Harrison Leipold – NCAA Football Coaching Changes


Every January several college football coaches start to feel a little uncomfortable.  This is the time after the college football season has ended, that some are told they won’t be returning for next season.  It is the time when athletic departments must make tough decisions on deciding whether the head football coach has had enough success to remain and if not, who to hire next.  This year is no exception.  There have been coaching changes at 21 programs this year, with more to come.  Let’s take a closer look at eight of the most notable changes.


Fired: Rich Rodriguez

Hired: Brady Hoke

Grade: C

Though firing Rodriguez was certainly the right move, one would think a program with the tradition like Michigan could have hired a much bigger name or lured Les Miles away from LSU instead of settling for the inexpensive Brady Hoke from San Diego State.


Resigned: Urban Meyer

Hired: Will Muschamp

Grade: A

With Urban Meyer resigning due to health problems, it became clear that somebody would have some very big shoes to fill in Gainesville.  That being said, Florida has found the perfect fit with the fiery former defensive coordinator from Texas.  Muschamp will bring new energy to the program and many top notch recruiting classes.


Fired: Randy Shannon

Hired: Al Golden

Grade: A

It was only a matter of time before Al Golden landed a head coaching gig at a high profile program.  After playing under Joe Paterno at Penn State, Golden took what he learned from the legendary coach to turn Temple around from a 0-12 season to a 10-2 season in just a few short years.  An accomplishment like that is a sign of a coaching superstar in the making, and will certainly be an upgrade over the disgruntled Randy Shannon.


Fired: Ralph Friedgen

Hired: Randy Edsall

Grade: B

While Randy Edsall is certainly a good hire after building up Uconn’s football program into the Big East contender it is today, it is still hard to believe why Ralph Friedgen was fired.  “The Fridge” was by far and away the most successful coach in Maryland football history as he led them through their most prosperous decade from 2001-2010.  Why you would fire the 2010 ACC conference coach of the year is beyond me.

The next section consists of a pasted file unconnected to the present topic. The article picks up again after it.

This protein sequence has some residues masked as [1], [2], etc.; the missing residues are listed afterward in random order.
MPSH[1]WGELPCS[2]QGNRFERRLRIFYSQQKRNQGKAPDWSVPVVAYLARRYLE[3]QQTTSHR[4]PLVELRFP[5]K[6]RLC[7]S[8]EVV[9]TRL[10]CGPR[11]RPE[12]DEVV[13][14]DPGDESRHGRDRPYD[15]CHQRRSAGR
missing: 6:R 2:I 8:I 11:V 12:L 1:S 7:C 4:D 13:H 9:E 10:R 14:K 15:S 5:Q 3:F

Fired: Tim Brewster

Hired: Jerry Kill

Grade: B

It was clearly time for a change as Tim Brewster failed to ever really get Minnesota back on track under his four season tenure.  Jerry Kill is certainly a solid candidate after turning Northern Illinois into MAC conference champions and should bring new energy into the program.


Fired: Dan Hawkins

Hired: Jon Embree

Grade: C

It was about time Dan Hawkins was fired as head coach after a miserable five year tenure in which he failed to deliver a single winning season.  He compiled a pathetic 19-39 record over that time period for a once proud program.  While Jon Embree seems to be a fitting replacement because of the fact that he played for Colorado in the 1980s, he has never been a head coach before so he lacks any experience.


Resigned: Dave Wannstedt

Fired: Mike Haywood

Hired: Todd Graham

Grade: F

The whole Pitt coaching situation has been a circus.  First, they forced out Wannstedt and hired former Miami of Ohio coach Mike Haywood.  Despite the fact that Haywood was only 10-15 in two seasons as a MAC conference coach, he was hired by Pitt Athletic Director Steve Pederson who called him a “man of good character.”  That backfired on New Year’s Eve when Haywood was arrested on felony domestic violence charges and subsequently fired.  That left Pitt to start over and this time it looked like they would surely hire long time Penn State assistant Tom Bradley.  If it were up to Pitt fans Bradley would have been hired immediately, but for some reason Pederson once again tried to do things his way and choose relatively unknown Todd Graham from Tulsa as their next head coach.


Fired: Bill Lynch

Hired: Kevin Wilson

Grade: D

Though he has never been a head coach before, former Oklahoma offensive coordinator Kevin Wilson is not a bad candidate to serve as Indiana’s next head coach.  The problem here is that Bill Lynch deserved another year.  Though his overall record of 19-30 at Indiana was not impressive, he has lead the team to improvement over the last three seasons going from three to four to five wins last year.  He should have been allowed to return next year to see if he could have gotten them to six wins and a bowl berth.